Calvin's Commentaries, Vol. 32: Matthew, Mark and Luke, Part II, tr. by John King, [1847-50], at sacred-texts.com
Matthew 20:17-19; Mark 10:32-34;
17. And Jesus, going up to Jerusalem, took the twelve disciples apart in the way, and said to them, 18. Lo, we go up to Jerusalem; and the Son of man will be delivered to the chief priests and scribes; and they will condemn him to death. 19. And they will deliver him to the Gentiles to mock, and to scourge, and to crucify him; 647 and on the third day he will rise again.
32. And they were in the way going up to Jerusalem; and Jesus went before them: and they were amazed; and, while they followed him, where afraid. And having again taken aside the twelve, he began to tell them what things would happen to him: 33. Lo, we go up to Jerusalem; and the Son of man will be delivered to the chief priests and scribes; and they will condemn him to death, and will deliver him to the Gentiles: 34. And will mock him, and scourge him, and spit upon him, and kill him; and on the third day he will rise again.
31. And Jesus took the twelve, and said to them, Lo, we go up to Jerusalem, and all things which have been written by the prophets concerning the Son of man will be accomplished. 32. For he will be delivered to the Gentiles, and mocked, and insulted, and spat on; 33. And after having scourged, they will kill him; and on the third day he will rise again. 34. And they understood none of these things; and this saying was hidden from them, and they understood not the things which were spoken. 648
Though the apostles had been previously informed what kind of death awaited our Lord, yet as they had not sufficiently profited by it, he now repeats anew what he had frequently said. He sees that the day of his death is at hand; nay more, he is already in a state of readiness to offer himself to be sacrificed; and, on the other hand, he sees the disciples not only afraid, but overwhelmed by blind alarm. He therefore exhorts them to steadiness, that they may not immediately yield to temptation. Now there are two methods by which he confirms them; for, by foretelling what would happen, he not only fortifies them, that they may not give way, when a calamity, which has arisen suddenly and contrary to expectation, takes them by surprise, but meets the offense of the cross by a proof of his Divinity, that they may not lose courage at beholding his short abasement, when they are convinced that he is the Son of God, and therefore will be victorious over death. The second method of confirmation is taken from his approaching resurrection.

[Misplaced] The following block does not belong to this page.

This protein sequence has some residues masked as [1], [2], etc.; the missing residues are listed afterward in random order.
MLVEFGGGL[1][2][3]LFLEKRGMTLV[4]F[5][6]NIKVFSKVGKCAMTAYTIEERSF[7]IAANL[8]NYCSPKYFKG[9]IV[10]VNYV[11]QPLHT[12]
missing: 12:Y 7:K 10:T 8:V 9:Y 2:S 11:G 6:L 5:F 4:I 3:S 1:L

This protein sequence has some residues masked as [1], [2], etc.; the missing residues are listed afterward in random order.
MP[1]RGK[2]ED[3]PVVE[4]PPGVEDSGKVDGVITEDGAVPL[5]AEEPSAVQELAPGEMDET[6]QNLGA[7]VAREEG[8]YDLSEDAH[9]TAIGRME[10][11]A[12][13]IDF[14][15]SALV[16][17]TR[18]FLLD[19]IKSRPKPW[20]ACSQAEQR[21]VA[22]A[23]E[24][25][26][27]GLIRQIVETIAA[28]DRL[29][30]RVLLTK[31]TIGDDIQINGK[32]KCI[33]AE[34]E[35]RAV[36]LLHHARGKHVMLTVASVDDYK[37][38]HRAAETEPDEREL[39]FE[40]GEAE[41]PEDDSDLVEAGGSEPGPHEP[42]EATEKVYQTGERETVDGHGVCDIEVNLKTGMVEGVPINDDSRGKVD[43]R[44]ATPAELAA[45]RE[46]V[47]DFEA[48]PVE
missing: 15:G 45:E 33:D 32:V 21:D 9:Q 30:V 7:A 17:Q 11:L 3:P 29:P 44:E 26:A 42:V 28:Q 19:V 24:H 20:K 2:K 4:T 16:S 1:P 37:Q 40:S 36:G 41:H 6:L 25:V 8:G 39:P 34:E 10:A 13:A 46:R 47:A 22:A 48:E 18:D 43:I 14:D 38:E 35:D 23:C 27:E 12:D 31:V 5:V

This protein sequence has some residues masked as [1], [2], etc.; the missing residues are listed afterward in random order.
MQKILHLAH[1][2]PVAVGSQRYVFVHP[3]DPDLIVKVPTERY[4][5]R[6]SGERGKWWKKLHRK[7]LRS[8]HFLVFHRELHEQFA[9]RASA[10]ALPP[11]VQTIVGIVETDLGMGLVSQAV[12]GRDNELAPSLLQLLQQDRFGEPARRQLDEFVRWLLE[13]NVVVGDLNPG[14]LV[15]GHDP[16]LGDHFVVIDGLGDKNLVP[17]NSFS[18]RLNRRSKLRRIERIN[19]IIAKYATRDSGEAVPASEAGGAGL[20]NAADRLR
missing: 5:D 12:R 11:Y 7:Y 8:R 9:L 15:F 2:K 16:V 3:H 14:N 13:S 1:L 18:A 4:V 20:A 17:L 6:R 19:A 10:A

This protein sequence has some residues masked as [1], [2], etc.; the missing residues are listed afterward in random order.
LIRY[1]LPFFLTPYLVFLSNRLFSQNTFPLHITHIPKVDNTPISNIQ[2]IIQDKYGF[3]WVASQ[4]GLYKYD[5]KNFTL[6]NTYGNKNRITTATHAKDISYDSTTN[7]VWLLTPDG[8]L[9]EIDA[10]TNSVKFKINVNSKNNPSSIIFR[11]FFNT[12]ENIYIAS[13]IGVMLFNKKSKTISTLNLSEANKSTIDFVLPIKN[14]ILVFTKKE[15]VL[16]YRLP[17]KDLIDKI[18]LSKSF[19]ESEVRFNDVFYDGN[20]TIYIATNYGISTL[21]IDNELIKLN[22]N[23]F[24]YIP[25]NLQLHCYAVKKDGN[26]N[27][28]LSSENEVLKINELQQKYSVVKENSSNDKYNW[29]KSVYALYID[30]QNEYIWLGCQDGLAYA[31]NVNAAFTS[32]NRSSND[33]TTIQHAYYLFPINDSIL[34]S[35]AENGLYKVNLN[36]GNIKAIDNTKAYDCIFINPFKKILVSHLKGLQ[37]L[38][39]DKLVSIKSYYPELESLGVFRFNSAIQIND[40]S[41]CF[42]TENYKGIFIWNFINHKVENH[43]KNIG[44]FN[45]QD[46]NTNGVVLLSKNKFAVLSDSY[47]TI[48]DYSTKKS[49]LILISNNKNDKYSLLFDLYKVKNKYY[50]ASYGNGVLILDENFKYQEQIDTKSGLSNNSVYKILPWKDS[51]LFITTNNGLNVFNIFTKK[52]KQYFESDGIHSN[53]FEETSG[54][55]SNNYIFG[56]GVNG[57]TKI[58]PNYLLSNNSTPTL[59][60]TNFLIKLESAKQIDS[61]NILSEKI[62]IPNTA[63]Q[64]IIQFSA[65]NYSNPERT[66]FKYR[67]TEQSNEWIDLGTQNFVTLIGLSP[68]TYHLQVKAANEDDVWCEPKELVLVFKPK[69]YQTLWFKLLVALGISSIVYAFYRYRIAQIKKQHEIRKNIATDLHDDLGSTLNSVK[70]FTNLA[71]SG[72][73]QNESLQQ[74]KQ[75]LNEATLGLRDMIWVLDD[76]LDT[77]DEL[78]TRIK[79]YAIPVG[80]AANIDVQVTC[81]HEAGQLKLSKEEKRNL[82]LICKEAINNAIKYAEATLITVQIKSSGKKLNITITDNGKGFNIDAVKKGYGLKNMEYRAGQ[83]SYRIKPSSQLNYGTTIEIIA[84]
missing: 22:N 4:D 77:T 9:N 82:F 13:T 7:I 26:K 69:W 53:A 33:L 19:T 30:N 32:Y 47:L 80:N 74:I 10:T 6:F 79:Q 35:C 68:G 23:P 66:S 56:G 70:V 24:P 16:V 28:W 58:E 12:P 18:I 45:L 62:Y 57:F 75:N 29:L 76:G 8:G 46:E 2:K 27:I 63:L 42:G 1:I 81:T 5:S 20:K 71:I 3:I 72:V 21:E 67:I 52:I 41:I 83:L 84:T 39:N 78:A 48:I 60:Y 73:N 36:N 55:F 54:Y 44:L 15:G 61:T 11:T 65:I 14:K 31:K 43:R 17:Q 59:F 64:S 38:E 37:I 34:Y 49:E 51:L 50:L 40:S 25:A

But it will be proper to look more closely at the words. Mark states — what is omitted by the other two Evangelists — that, before our Lord explained to his disciples in private that he was going straight to the sacrifice of death, not only they, but also the rest of his followers, were sorrowful and trembling. Now why they were seized with this fear it is not easy to say, if it was not because they had already learned that they had dangerous adversaries at Jerusalem, and would therefore have wished that Christ should remain in some quiet retreat beyond the reach of the darts, rather than voluntarily expose himself to such inveterate enemies. Although this fear was in many respects improper, yet the circumstance of their following Christ is a proof of no ordinary respect and obedience. It would indeed have been far better to hasten cheerfully and without regret, wheresoever the Son of God chose to lead them; but commendation is due to their reverence for his person, which appears in choosing to do violence to their own feelings rather than to forsake him.